Saft is right; foreign creditors will see it as an indication that the Fed has abandoned standard operating procedures so it can inflate its way out of a jam. According to Saft, the estimated price could be as high as $1 trillion dollars. Foreign investors would have no choice except to withdraw their funds from US markets and move them overseas. In fact, that appears to be happening already. According to the Wall Street Journal:

"While cash continues to pour into the U.S. from abroad, this flow has been slowing. In 2007, foreigners' net acquisition of long-term bonds and stocks in the U.S. was $596 billion, down from $722 billion in 2006, according to Treasury Department data. From July to December as jitters about securities linked to US subprime mortgages spread, net purchases were just $121 billion, a 65% decrease from the same period a year earlier. Americans, meanwhile, are investing more of their own money abroad." ("A US Debt Reckoning" Wall Street Journal)

$121 billion does not even put a dent the $700 billion the US needs to pay its current account deficit. When foreign investment drops off, the currency weakens. It's no wonder the dollar is falling like a stone.

Mike Whitney can be reached at fergiewhitney@msn.com

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Guest David Guyatt

Douglas, I thought Whitney's article highly insightful. Thanks for posting it.

This whole episode of current and forthcoming bank bankruptcies (short of being bailed out that is) -- due of the piling up of excessive risky obligations that went bad -- is reminiscent of the global Sovereign risk debts implosion that visited major world banks during the late Eighties and early Nineties.

In those days, banks built up a portfolio of ever riskier sovereign debt, in the certain knowledge that many of the indebted sovereigns couldn't redeem their obligations. The game then, as now, was the "this year" profit streams and resulting bonuses, profit shares, promotional chances etc.

The baking regulatory authorities back then looked the other way and let the chaos happen.

The same is true today. The banking regulatory authorities could have simply stepped in and placed a damn great stop sign on the past leveraging bonanza, but chose not to. Astonishingly, in the US an act was passed by Congress (the Commodity Futures Modernization Act as outlined above) that restricted/inhibited regulation of this high risky debt. This Act passed muster almost 8 years ago and suggests to me that the risks were weighed back then and seen to be absolutely suspect but extremely profitable in the short/medium term.

Now the banking sector faces rescue by the taxpayer or being extinguished. Again.

Until such time as deadly serious regulation is brought legislated that corrals the banking sector from effectively risking our money in their casino for their benefit, I dare say that a similar scenario will be visited upon us all in the next 20 years or so, and thereafter at fairly regular intervals.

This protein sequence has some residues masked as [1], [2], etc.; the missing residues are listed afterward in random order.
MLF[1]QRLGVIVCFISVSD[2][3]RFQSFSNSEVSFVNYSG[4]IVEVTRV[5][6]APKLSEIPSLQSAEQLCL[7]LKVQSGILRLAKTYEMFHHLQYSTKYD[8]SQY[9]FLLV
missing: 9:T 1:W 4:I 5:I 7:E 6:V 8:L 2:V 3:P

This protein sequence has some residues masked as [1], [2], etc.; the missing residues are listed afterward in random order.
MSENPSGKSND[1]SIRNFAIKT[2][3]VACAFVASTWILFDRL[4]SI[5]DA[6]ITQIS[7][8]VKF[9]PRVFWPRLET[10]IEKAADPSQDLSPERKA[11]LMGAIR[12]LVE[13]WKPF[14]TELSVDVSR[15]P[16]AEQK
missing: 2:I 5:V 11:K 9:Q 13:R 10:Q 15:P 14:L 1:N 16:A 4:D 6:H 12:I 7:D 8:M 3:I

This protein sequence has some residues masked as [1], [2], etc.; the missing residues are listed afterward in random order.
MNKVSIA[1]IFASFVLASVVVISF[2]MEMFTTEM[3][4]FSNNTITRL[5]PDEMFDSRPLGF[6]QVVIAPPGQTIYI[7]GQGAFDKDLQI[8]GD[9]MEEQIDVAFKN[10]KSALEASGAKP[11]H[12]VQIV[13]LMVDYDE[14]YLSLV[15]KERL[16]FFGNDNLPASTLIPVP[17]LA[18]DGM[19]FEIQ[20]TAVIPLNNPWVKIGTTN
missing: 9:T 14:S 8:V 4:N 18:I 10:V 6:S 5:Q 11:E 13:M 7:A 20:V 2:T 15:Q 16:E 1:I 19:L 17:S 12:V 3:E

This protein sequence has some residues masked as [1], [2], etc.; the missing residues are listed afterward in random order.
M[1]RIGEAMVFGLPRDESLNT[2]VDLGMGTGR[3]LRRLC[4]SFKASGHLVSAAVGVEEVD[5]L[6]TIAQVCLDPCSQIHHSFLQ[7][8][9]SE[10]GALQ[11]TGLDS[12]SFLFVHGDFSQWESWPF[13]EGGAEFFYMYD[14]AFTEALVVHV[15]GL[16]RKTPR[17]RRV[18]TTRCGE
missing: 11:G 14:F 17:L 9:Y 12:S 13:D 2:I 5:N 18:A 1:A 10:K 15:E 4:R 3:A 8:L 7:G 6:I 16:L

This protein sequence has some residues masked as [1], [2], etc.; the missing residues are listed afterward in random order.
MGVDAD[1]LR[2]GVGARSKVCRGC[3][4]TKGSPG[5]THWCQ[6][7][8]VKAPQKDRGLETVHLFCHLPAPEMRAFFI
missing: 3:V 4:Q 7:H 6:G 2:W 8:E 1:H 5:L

Hitherto, the banks incentive to greed at out expense is perennially rewarded.

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  • 2 weeks later...
Douglas, I thought Whitney's article highly insightful. Thanks for posting it.

This whole episode of current and forthcoming bank bankruptcies (short of being bailed out that is) -- due of the piling up of excessive risky obligations that went bad -- is reminiscent of the global Sovereign risk debts implosion that visited major world banks during the late Eighties and early Nineties.

In those days, banks built up a portfolio of ever riskier sovereign debt, in the certain knowledge that many of the indebted sovereigns couldn't redeem their obligations. The game then, as now, was the "this year" profit streams and resulting bonuses, profit shares, promotional chances etc.

The baking regulatory authorities back then looked the other way and let the chaos happen.

The same is true today. The banking regulatory authorities could have simply stepped in and placed a damn great stop sign on the past leveraging bonanza, but chose not to. Astonishingly, in the US an act was passed by Congress (the Commodity Futures Modernization Act as outlined above) that restricted/inhibited regulation of this high risky debt. This Act passed muster almost 8 years ago and suggests to me that the risks were weighed back then and seen to be absolutely suspect but extremely profitable in the short/medium term.

Now the banking sector faces rescue by the taxpayer or being extinguished. Again.

Until such time as deadly serious regulation is brought legislated that corrals the banking sector from effectively risking our money in their casino for their benefit, I dare say that a similar scenario will be visited upon us all in the next 20 years or so, and thereafter at fairly regular intervals.

Hitherto, the banks incentive to greed at out expense is perennially rewarded.

Spread the Wealth and Give Workers a Raise

Want to Save the Economy?

By MIKE WHITNEY

Weekend edition

Counterpunch.org

April 12-13, 2008

http://www.counterpunch.org/whitney04122008.html

Insolvency's dark shadow hangs over Wall Street. One major player, Bear Stearns, has already gone under, and from the looks of it, another investment giant may be on the way down. It's getting ugly out there. The so-called TED spread*, which measures the reluctance of banks to lend to each other, has begun to widen ominously suggesting that the money markets think another dead body will be floating to the surface any day now.

The ongoing deleveraging of financial institutions and the persistent downgrading of assets has the Fed in a tizzy. Bernanke has backed himself into a corner by stretching the Fed's mandate to include everyone on Wall Street with a mailing address and a begging bowl. Now he's taken on the even larger task of fixing the plumbing that keeps credit flowing between the various investment banks. Good luck. There's plenty of more pain ahead. The IMF expects the final tally will be $945 billion, that means $3 trillion in lost loans for the banks. Bernanke better pace himself; this mess could last for years.